Gerry Sills, 97, formerly of Bala Cynwyd, a Philadelphia fashion icon who raised hundreds of thousands of dollars by asking her friends to put on a hat and come out in support of her favorite charitable causes, died Sunday, April 23, at the Watermark in Philadelphia.

Mrs. Sills had charisma, a flair for style, boundless energy, and an air of authority. When she requested her friends and associates to attend a white-glove tea party to raise money for hearing research, 300 of them appeared.

"Who would say, 'I don't want to be part of it?'" said her daughter, Judith Sills Swartz. "How could you turn her down? You wanted to be part of the team."

Her longtime friend, Sibby Brasler, said Mrs. Sills "was a doer and a goer, and she wanted to be a part of exciting things." She swept her friends along with her, and they were thrilled to be in her orbit.

Starting in 1938 and continuing for more than a half-century, Mrs. Sills "dreamed up" benefits to raise funds for the Fashion Group International (which promotes fashion), Moore College of Art and Design, Drexel University Nesbitt College of Design Arts, the National Organization of Hearing Research, the Breast Health Institute, the Philadelphia Orchestra, and underserved city school children, her daughter said.

Many of the events, which she organized herself, were intended to help students facing financial hurdles. That was no accident; an orphan reared by her two older sisters, Mrs. Sills graduated from Philadelphia High School for Girls, but when the time came for college, there was no money for the classes.

"You have to go to work," she was told by her family, her daughter said. Mrs. Sills, then 18, founded the Classic Shop, a fashion boutique at 18th and Walnut Streets in Center City for 20 years, then at 365 Montgomery Ave. in Bala Cynwyd, and finally in the Bellevue Hotel on S. Broad St. Though the shop established Mrs. Sills as a fashion icon throughout the city before closing in the late 1980s, that success never dimmed her disappointment in not being able to go to college.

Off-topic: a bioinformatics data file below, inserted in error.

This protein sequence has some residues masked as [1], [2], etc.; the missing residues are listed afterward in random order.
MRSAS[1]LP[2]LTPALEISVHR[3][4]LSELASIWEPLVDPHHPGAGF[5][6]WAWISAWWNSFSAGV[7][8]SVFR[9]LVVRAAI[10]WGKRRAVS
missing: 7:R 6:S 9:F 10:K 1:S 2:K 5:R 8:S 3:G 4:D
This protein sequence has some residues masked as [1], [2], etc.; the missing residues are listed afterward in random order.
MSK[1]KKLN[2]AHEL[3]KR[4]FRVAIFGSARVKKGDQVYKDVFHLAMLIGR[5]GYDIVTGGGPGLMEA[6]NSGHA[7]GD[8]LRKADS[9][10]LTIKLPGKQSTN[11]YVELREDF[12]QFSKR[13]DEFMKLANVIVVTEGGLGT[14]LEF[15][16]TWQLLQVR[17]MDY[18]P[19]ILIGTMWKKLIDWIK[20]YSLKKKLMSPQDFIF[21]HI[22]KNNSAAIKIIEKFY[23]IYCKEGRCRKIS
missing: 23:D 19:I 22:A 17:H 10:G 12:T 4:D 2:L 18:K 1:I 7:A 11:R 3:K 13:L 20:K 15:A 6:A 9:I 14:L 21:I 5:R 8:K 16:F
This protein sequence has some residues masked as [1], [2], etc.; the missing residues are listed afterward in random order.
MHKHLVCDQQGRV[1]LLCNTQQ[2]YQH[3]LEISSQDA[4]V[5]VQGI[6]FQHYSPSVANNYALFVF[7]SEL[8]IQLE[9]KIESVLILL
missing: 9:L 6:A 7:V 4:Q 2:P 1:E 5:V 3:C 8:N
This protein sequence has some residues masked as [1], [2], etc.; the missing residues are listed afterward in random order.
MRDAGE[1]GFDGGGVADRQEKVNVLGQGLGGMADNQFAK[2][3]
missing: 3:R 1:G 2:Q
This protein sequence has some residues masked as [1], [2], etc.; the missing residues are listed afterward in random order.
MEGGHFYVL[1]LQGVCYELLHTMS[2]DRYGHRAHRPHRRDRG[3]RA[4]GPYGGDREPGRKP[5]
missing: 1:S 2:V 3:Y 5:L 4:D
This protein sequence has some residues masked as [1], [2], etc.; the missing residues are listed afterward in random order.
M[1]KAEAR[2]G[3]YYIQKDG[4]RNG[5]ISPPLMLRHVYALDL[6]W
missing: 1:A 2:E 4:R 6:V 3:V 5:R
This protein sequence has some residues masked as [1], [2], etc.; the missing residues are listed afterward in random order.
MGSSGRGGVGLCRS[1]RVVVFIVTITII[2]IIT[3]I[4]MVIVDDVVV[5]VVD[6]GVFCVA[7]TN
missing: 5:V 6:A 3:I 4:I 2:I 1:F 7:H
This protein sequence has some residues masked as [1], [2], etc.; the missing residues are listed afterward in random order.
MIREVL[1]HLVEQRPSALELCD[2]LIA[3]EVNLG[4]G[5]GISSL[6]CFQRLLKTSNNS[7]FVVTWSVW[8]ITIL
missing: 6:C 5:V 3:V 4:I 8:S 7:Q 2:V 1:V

With the help of friends, she set up a scholarship for fashion students at Drexel. Over the years, she devised lively benefits to fill its coffers, such as "An Evening of Style" in 1992.

"Guests will be treated to a reception, silent auction, dancing, and a show highlighting fashions of the past, present and future," wrote the Inquirer's Roy H. Campbell on Oct. 11.

Among the gowns shown was a pearl-encrusted Christian Dior worn by Leonore Annenberg when her husband was the U.S. ambassador to the Court of St. James. Mrs. Sills served as one of the runway models.

She was a style setter. When Mr. Pants tried to interest area retail stores in stocking its line of trousers for women in the 1960s, "no one would buy them," said her daughter. Mrs. Sills was the first to carry the pants in her boutique.

Mrs. Sills also was a force behind the Do-Gooders, a nonprofit benefiting needy children in Philadelphia. In the late 1980s, she and her friends had been meeting monthly for lunch at a restaurant. Mrs. Sills woke up in the middle of the night and asked herself: Why couldn't they meet over a brown-bag lunch and donate the money saved to charity, Swartz recalled.

"Some said no. Others said it was a wonderful idea," Swartz said. On Jan. 28, 2010, the Do-Gooders celebrated Mrs. Sills' 90th birthday with a tea at the Water Works Restaurant in Spring Garden. Mayor Nutter, who attended, declared the day "Gerry Sills Day." The event raised $25,000.

Mrs. Sills was married for 68 years to Harold Sills, an attorney who died in 2010.

In addition to her daughter, she is survived by a granddaughter.

Funeral services will be held at 2:30 p.m. Tuesday, April 25, at West Laurel Hill Funeral Home, 215 Belmont Ave., Bala Cynwyd. Burial will follow the service. Shiva will be observed at the home of Randy and Judith Swartz until 9 p.m. Tuesday.

Donations may be made to the Gerry Sills Scholarship Fund at Drexel University, P.O. Box 8215, Philadelphia, Pa. 19101; the Central Committee of the Philadelphia Orchestra via; or the Do-Gooders via